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|Title:||Overexpression of the gibberellin 20-oxidase gene from Torenia fournieri resulted in modified trichome formation and terpenoid metabolities of Artemisia annua|
NARO Institute of Floricultural Science
|Keywords:||Agricultural and Biological Sciences|
|Citation:||Plant Cell, Tissue and Organ Culture. Vol.129, No.2 (2017), 223-236|
|Abstract:||© 2017, Springer Science+Business Media Dordrecht. Gibberellins (GAs) are diterpenoid hormones, control various physiological developments in plants. The role of gibberellins on morphology and secondary metabolite production was examined in Artemisia annua, a medicinal plant that has been acknowledged as a source of artemisinin, an antimalarial compound. Subsequently, the GA20ox gene from Torenia fournieri (TfGA20ox2) was transferred to A. annua by Agrobacterium-mediated transformation. Compared with wild type plants, all nine transgenic plants showed significantly higher plant heights and artemisinin contents. The highest artemisinin content and yield in TfGA20ox2-overexpressing plants was around two-fold higher than wild type. Moreover, transgenic plants had higher numbers of branches (52.4%) and greater branch lengths (60–203%), but smaller leaf size (77.6%). Interestingly, relative to wild type the number and size of glandular trichomes in transgenic leaves was about 30 and 35% higher, respectively. From GC–MS analysis, the proportion of diterpenes in transgenic plant extracts was 1.5-fold lower than those noticed in wild type, while the proportion of sesquiterpenes was increased about 1.6 times when compared to wild type. However, the content proportion of monoterpenes showed a slightly increase, whereas the level of triterpenes showed no variation. In addition, two monoterpenes (eucalyptol and borneol), four sesquiterpenes (α-caryophyllene, β-guaiene, δ-cadinene and β-cubebene) and one triterpenes (isomultiflorenone) were detected only in transgenic extract, whereas d-α-tocopherol, a diterpenoid compound was found only in wild type but not transgenic plant. These results suggested that gibberellins play a significant role in regards to morphology, trichome formation and terpenoid metabolite production in A. annua.|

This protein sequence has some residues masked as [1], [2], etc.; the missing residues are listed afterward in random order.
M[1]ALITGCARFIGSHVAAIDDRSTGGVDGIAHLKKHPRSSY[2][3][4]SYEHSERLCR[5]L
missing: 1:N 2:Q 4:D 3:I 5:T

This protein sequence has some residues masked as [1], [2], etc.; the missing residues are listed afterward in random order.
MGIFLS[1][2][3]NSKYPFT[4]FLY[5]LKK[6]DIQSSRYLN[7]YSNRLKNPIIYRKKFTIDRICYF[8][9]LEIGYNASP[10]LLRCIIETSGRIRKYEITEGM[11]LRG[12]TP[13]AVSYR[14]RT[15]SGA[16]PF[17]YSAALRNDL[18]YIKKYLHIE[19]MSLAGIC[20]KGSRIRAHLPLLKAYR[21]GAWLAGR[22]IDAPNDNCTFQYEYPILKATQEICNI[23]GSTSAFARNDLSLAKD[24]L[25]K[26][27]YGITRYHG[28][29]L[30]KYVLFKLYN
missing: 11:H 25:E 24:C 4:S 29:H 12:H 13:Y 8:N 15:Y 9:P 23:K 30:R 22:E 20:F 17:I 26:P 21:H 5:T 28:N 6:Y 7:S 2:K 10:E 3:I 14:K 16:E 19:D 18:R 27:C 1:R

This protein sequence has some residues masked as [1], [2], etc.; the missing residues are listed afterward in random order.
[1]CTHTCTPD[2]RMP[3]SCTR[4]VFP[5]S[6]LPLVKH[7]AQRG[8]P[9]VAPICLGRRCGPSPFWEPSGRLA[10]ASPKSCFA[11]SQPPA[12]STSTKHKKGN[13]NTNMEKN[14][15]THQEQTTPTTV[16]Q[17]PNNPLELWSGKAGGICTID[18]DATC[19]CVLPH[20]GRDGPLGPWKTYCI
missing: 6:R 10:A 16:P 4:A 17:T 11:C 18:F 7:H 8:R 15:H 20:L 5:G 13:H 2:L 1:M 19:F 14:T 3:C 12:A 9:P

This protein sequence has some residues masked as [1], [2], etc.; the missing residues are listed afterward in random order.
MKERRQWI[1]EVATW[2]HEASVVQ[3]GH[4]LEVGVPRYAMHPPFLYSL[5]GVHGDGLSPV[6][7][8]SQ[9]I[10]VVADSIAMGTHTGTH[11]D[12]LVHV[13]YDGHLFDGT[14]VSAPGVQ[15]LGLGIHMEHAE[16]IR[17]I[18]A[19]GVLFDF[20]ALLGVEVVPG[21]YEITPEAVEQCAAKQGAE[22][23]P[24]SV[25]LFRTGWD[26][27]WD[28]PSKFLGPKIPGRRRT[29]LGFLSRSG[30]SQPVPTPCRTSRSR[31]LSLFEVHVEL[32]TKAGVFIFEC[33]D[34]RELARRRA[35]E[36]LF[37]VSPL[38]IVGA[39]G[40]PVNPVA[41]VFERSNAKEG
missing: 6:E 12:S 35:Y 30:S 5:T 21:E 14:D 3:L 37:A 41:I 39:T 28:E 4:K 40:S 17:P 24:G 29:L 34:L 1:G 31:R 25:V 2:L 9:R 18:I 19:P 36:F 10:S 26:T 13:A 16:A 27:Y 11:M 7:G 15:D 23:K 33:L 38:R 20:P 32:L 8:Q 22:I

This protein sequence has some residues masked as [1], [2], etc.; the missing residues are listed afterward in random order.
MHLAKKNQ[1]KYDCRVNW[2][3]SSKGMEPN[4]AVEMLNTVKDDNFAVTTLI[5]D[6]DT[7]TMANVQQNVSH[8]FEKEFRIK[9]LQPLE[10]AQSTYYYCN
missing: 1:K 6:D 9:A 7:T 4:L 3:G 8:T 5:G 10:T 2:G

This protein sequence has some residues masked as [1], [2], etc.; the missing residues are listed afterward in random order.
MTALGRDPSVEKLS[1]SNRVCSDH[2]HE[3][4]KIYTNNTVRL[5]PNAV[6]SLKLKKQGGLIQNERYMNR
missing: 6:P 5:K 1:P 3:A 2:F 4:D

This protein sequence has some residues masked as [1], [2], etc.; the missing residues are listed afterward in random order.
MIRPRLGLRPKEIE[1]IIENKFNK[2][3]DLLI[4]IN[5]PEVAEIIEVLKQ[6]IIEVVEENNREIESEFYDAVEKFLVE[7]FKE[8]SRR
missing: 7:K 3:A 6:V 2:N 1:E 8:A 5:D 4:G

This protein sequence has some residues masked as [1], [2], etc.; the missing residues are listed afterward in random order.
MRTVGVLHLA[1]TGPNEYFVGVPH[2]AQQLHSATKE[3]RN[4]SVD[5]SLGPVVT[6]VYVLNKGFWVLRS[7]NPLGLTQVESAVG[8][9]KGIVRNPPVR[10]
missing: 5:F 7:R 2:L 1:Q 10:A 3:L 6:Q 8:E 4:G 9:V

|Appears in Collections:||Scopus 2016-2017|
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